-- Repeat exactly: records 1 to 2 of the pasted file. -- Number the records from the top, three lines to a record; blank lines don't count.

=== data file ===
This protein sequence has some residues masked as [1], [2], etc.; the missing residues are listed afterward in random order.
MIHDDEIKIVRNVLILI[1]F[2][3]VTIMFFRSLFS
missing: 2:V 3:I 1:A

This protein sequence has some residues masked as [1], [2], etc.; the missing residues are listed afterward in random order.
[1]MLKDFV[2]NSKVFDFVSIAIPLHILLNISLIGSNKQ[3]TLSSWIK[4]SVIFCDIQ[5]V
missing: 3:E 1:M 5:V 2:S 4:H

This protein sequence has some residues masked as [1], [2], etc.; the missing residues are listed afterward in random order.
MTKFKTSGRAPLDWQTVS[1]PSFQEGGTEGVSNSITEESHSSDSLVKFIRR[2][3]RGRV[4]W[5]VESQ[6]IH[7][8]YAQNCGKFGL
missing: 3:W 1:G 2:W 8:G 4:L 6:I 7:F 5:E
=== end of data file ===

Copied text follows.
This protein sequence has some residues masked as [1], [2], etc.; the missing residues are listed afterward in random order.
MIHDDEIKIVRNVLILI[1]F[2][3]VTIMFFRSLFS
missing: 2:V 3:I 1:A

This protein sequence has some residues masked as [1], [2], etc.; the missing residues are listed afterward in random order.
[1]MLKDFV[2]NSKVFDFVSIAIPLHILLNISLIGSNKQ[3]TLSSWIK[4]SVIFCDIQ[5]V
missing: 3:E 1:M 5:V 2:S 4:H